We all know that the general unease on the left about the issue is that all too often, if you scratch the surface, those opposing immigration are actually none too keen on coffee coloured folks or people wot talk foreign. They represent the unacceptable face nimby brigade who are not racist, but…..

8. Luis Enrique

I’m increasinly unconvinced that we should be funding such a big pro-establishment media organisation that simply regurgitates conservative-establishment values and makes that ‘mainstream opinion’.

I don’t agree. I think the BBC like all media organizations simply regurgitates what their sources give them, but Sunny because of your inclinations, you notice when they soft-soap some crap from the tax payers alliance, but not when they soft-soap some crap from Greenpeace or the TUC.

It seems obvious to me that if anything the BBC reflects the biases of the kinds of people who work for it, and whilst there is obviously some variety, I’d have thought the median is Guardian World View.

@6

but that doesn’t make it right.

It might make it democratic ….. if as you say, that was the case.

I like living in a far less populated place than south east England where I come from.
Sure the traffic gets a bit congested in Belfast due to the river and the hills – but you only have to go a few miles past the city to be in the countryside. I like it (for now).
It’s also such a culturally different place than London’s most diverse boroughs.
Here ethnic minority people are a small minority. It would be interesting to know how people here would feel like living in a Brixton or Wembley kind of neighbourhood …. but it’s not the thing you can really ask in polite company.
The 70 million figure means that there will be more Brixton and Wembley type neighbourhoods in England. They are not to everyone’s liking.
But I hope that it’s in a neighbourhood like those that I will spend my final days, because this kind of place where I am now lacks a certain vitality.

10. Chaise Guevara

@ 10

“It might make it democratic ….. if as you say, that was the case.”

Arguable, when you consider that a lot of the ill-feeling towards immigrants is based on lies spread by rich men. Informed consent is the key thing here.

If the big guns are out for the BBC then what have they got to lose? Rather than the pusillanimous response of a slavish right-wing bias in their journalism (which is so lamentably the case) why not take a leaf out of Greg Dyke’s book and fight their corner?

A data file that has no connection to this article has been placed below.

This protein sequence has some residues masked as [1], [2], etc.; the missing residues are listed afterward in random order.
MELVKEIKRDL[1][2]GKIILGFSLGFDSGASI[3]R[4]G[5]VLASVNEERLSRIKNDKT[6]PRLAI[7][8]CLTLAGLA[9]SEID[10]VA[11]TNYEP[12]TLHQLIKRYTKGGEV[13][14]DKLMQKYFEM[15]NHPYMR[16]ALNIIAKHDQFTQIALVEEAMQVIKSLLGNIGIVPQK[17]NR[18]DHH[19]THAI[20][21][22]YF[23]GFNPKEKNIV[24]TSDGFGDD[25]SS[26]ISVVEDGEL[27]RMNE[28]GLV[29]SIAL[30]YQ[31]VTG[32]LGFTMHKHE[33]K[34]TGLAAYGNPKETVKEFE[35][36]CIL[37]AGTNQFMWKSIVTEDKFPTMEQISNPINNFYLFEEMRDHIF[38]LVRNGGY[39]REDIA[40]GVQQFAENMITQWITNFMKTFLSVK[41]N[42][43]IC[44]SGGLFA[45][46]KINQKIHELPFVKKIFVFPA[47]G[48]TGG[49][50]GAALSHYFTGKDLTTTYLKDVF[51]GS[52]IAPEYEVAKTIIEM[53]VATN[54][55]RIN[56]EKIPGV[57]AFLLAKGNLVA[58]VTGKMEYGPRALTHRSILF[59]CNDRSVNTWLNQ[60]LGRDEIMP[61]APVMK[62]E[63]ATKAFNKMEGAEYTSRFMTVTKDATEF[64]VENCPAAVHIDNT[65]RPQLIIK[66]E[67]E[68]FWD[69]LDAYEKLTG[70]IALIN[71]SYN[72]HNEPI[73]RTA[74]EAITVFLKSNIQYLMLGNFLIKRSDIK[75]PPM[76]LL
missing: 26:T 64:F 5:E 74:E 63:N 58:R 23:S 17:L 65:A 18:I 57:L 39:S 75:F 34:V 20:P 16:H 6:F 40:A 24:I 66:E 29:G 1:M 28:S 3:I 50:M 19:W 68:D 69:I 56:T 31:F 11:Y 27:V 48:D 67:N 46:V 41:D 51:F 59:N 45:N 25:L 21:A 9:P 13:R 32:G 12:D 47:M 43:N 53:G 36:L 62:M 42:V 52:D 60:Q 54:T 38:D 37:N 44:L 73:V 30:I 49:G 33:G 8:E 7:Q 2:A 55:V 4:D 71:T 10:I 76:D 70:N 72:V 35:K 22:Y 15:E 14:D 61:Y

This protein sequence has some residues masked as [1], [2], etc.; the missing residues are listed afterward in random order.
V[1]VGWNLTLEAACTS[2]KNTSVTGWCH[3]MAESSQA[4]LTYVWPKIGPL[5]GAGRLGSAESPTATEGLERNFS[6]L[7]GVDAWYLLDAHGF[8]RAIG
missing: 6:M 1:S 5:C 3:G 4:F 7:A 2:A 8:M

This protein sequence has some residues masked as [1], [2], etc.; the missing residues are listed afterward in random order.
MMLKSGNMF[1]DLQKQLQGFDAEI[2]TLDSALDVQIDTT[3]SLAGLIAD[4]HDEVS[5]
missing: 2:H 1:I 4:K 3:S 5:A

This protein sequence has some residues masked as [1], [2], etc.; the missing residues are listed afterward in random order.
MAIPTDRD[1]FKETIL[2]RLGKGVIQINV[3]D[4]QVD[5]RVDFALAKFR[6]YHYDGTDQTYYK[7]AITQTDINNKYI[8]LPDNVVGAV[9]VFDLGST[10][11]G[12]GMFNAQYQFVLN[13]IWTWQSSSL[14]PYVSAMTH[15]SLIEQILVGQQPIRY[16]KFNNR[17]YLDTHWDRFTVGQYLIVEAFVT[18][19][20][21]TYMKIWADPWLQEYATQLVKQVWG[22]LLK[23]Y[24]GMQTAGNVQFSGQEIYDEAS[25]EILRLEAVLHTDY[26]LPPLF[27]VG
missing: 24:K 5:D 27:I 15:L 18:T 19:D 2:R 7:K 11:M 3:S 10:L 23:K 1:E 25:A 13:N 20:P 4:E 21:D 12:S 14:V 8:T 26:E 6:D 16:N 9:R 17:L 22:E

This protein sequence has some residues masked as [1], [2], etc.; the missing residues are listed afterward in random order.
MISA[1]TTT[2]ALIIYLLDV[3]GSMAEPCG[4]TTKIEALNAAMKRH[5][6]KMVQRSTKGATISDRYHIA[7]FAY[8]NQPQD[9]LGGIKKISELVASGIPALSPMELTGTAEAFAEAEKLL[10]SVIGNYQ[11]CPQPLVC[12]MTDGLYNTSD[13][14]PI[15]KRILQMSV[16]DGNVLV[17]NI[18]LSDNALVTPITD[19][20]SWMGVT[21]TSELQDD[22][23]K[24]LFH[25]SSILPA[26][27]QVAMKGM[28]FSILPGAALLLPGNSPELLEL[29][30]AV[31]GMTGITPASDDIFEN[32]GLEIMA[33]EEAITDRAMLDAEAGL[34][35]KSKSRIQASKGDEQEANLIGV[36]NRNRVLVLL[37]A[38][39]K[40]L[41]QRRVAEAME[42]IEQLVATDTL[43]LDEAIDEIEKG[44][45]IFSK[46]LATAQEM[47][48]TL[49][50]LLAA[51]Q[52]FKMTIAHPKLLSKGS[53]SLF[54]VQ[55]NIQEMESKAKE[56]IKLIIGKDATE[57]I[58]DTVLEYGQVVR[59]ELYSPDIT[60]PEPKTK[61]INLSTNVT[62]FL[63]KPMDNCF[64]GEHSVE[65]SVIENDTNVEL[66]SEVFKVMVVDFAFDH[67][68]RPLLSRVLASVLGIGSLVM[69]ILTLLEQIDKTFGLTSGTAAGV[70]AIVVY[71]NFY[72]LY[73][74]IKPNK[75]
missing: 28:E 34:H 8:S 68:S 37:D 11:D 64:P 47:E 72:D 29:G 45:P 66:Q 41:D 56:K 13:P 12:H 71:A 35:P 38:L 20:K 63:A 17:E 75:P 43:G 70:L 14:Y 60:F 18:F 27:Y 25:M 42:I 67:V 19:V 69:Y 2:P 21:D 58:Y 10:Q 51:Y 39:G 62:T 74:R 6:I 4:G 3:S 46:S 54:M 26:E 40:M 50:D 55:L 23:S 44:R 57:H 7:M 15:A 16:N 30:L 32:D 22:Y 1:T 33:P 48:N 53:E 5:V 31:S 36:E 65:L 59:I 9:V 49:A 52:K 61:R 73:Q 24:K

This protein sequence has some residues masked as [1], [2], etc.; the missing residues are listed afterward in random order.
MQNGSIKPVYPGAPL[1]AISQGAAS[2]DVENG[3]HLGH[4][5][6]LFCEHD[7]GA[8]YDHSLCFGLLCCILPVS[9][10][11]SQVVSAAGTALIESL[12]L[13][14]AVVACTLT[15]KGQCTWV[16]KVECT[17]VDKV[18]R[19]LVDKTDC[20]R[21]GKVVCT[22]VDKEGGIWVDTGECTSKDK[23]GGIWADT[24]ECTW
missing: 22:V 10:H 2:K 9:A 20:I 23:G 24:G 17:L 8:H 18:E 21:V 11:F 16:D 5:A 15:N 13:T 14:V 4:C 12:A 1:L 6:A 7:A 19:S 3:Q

I must say I can’t listen to Today any more. Naughtie and Humphrys, windbag and boore, are less tolerable since the journalism went tabloid. Evan Davis is just a business-loving tit and Robert Peston sounds like he hasn’t turned his iPod off when he’s reporting. You can almost hear Take That, Tss Tss! From being the program that set the political agenda it has become the mouthpiece of government with simplistic soundbites instead of any special insight and endless announcements of what the government are doing today. Dare I say it, it was better under Rod Liddle.

It remains, though, that the BBC is still better than anything we are likely to get if Murdoch has his way. I will continue to complain even though I get platitudes in reply because I continue to care. Let’s hope they, like the rest of us, can weather this storm.

@8 Luis Enrique: “I think the BBC like all media organizations simply regurgitates what their sources give them, but Sunny because of your inclinations, you notice when they soft-soap some crap from the tax payers alliance, but not when they soft-soap some crap from Greenpeace or the TUC.”

I largely agree. The BBC twigged on to the Tax Payers Alliance shortly before the general election and now scrutinise their press releases and invite further comment. Prior to that time, the TPA was bombarding media organisations with releases, so inevitably many were reported without proper analysis. I don’t know whether the TPA release as many stories but I am hearing fewer of them.

Regarding Migration Watch, the name of the organisation should trigger an alarm bell in the mind of any journalist. Sunny was correct to observe that MW were given a free ride in the article published online. But they get a much rougher analysis elsewhere at the BBC according to my recollection.

Let’s not forget Spiked. I wouldn’t claim to have worked out their agenda or motivation, but I find the group very scary. Yet they have managed to get their members established as social commentators that the BBC trusts.